"How many marine animals must be killed before law and enforcement keep up with these irresponsible actions using large-size metal cages?" Mr Teo said.

Singapore's Animal Concerns Research and Education Society (ACRES) also called on the relevant agencies to investigate and look into better enforcement measures to deter such incidences.

"Abandoned fish or crab traps, fishing lines with hooks and nets can be found in many of our waterways and coastal areas," said the animal welfare group in response to Channel NewsAsia's queries.

"Besides otters, so many other animals suffer as well. Turtles and monitor lizards get caught on fish hooks as well, often suffering a slow painful death."

ACRES said it is "very sad" that two otters have been found dead. It urged members of the public "be vigilant" when walking along waterways and coastal regions, and report cases of abandoned fish traps or lines to the authorities.

In response to Channel NewsAsia's queries, the Agri-Food and Veterinary Authority (AVA) said it is investigating the incident. "One otter carcass was retrieved and WRS (Wildlife Reserves Singapore) is carrying out a necropsy on it," AVA added.

Source: CNA/nc(cy)


2 otters found dead near Changi Sailing Club, including 1 trapped in illegal fishing cage
Ng Huiwen Straits Times 26 Apr 18;

SINGAPORE - Two otters believed to be from the Pasir Ris family were found dead near the Changi Sailing Club.

While one was found trapped in an illegal fishing cage, the other was seen on the beach near the cage.

A member of the public who found the otters on Wednesday alerted Facebook page OtterWatch on Thursday (April 26) morning.

Photos shared by OtterWatch show one of the otters covered in mud in a large metal cage under a boardwalk, while the other had been washed up on the beach.

Avid otter watcher Jeffrey Teo, who is part of OtterWatch, told The Straits Times that the otter found in the cage was "in a bad shape".

It had metal cuts on its face and a monitor lizard was seen chewing on its body, he said, adding that the carcass will be handed over to the Wildlife Reserves Singapore for a post-mortem.

However, the carcass of the other otter which was found on the beach near the cage, was no longer there by the time volunteers went down.

National University of Singapore biology lecturer N. Sivasothi, who heads the Otter Working Group, told ST that the otters were likely from the Pasir Ris family, comprising 10 adults and four pups.

The family usually roam the waters in Pasir Ris and Changi, and in November last year, made a surprising appearance on the tarmac of Changi Airport.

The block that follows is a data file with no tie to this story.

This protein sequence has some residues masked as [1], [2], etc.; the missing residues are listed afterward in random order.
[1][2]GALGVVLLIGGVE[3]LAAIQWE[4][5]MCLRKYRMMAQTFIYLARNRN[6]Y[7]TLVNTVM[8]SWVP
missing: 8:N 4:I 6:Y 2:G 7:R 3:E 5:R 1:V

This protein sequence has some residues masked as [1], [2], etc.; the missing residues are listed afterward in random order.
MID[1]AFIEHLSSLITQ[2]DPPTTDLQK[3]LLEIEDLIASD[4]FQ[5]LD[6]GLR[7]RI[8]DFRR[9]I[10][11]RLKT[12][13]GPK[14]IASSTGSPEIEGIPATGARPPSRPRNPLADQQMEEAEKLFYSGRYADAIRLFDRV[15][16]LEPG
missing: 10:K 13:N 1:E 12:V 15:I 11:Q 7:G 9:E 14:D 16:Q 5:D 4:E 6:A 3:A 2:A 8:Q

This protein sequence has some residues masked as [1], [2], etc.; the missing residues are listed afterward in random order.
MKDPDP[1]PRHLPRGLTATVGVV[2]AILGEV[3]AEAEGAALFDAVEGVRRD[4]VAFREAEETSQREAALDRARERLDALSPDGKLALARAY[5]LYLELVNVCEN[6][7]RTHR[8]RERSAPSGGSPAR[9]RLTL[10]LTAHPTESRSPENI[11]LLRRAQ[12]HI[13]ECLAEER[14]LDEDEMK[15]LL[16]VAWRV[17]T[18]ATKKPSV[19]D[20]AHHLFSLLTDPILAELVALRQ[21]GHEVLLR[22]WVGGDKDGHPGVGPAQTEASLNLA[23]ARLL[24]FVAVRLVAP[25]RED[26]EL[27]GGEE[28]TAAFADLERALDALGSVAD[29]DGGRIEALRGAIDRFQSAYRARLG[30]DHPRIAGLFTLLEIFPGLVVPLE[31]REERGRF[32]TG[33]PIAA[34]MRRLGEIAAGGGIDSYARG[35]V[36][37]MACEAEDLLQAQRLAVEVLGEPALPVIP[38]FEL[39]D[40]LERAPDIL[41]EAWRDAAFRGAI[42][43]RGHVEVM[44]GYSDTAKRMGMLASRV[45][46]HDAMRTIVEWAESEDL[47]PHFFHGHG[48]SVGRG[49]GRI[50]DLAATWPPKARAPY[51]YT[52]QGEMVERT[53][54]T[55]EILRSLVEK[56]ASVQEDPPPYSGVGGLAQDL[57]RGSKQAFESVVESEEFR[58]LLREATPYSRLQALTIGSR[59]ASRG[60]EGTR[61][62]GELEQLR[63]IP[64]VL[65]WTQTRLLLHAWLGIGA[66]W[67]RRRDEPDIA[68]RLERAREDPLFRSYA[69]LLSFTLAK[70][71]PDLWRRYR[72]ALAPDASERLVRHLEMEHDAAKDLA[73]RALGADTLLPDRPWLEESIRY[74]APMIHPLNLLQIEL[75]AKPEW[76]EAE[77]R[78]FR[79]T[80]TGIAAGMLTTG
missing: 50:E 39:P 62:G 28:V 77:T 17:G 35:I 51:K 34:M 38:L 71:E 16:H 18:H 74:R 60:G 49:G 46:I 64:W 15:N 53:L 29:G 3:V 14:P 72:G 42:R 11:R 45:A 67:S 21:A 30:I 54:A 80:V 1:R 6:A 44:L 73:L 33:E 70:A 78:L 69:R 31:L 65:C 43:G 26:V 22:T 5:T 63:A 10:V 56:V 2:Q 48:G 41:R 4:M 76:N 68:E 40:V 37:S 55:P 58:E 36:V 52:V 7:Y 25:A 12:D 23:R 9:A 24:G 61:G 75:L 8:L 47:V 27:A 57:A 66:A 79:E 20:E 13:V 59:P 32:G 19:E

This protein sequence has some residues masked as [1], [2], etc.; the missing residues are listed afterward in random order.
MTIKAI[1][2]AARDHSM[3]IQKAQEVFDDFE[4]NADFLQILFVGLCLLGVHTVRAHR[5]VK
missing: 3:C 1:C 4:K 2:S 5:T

Mr Sivasothi said that the otters, just like other wild animals, could have been in search of food, when they became trapped.

"Any wild animal will explore their surroundings in great detail in pursuit of food," he said.

"While otters are usually suspicious of new structures and are careful around them, there could be a possibility that the cage has been there for quite a while, and they have become familiar enough with it to explore it."

He added that if fish was used as bait in the cage, then this may have driven the otters to enter it and get caught, before drowning.

With Singapore's waterways now relatively clear of pollution, wildlife has started to make a return in recent years, he noted.

Hence, there is a greater urgency to eradicate illegal fishing practices that could have a significant detrimental effect on wild animals, he said.

Currently, the public is able to alert national water agency PUB on suspicious activities in Singapore's reservoirs.

But in other areas, it is often the public who remove illegal traps, cages or fishing lines on their own initiative.

In June last year, a dead otter from the Bishan family was found in a cage at Marina Promenade in the Kallang Basin. A man was caught setting up traps in the area later that day.

And in January, otters were spotted climbing an illegal fish-trapping cage in the Marina Reservoir. An otter watcher alerted PUB, which removed the cage with the help of otter community group OtterWatch.

It is illegal to use such trapping cages in any reservoirs or waterways, even in areas where fishing is allowed.

Additionally, those caught trapping any animal or doing any act which injures fauna in any reservoir may be fined up to $3,000.

Related link
Otterwatch facebook post on the incident.